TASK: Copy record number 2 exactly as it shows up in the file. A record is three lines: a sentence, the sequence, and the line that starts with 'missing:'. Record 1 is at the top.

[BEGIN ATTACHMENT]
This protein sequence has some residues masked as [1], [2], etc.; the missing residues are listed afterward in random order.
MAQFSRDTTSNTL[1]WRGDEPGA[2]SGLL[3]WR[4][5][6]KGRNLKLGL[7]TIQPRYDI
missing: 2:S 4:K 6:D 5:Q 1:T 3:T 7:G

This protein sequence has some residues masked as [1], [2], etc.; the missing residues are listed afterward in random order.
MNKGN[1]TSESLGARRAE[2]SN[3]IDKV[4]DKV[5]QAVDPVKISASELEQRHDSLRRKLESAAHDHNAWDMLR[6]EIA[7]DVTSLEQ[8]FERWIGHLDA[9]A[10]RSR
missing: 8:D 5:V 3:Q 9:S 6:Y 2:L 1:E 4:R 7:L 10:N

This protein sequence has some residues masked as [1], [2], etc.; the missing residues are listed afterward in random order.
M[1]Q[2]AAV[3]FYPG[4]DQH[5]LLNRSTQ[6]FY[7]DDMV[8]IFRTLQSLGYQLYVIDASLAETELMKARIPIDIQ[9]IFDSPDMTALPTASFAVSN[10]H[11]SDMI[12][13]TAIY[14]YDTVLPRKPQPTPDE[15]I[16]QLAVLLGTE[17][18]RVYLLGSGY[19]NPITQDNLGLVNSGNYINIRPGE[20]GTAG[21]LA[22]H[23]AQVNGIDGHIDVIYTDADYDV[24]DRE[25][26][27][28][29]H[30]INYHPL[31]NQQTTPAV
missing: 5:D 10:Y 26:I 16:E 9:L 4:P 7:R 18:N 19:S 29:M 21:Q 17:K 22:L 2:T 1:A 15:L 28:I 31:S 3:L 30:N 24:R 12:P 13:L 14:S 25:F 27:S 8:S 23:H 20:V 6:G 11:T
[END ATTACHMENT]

This protein sequence has some residues masked as [1], [2], etc.; the missing residues are listed afterward in random order.
MNKGN[1]TSESLGARRAE[2]SN[3]IDKV[4]DKV[5]QAVDPVKISASELEQRHDSLRRKLESAAHDHNAWDMLR[6]EIA[7]DVTSLEQ[8]FERWIGHLDA[9]A[10]RSR
missing: 8:D 5:V 3:Q 9:S 6:Y 2:L 1:E 4:R 7:L 10:N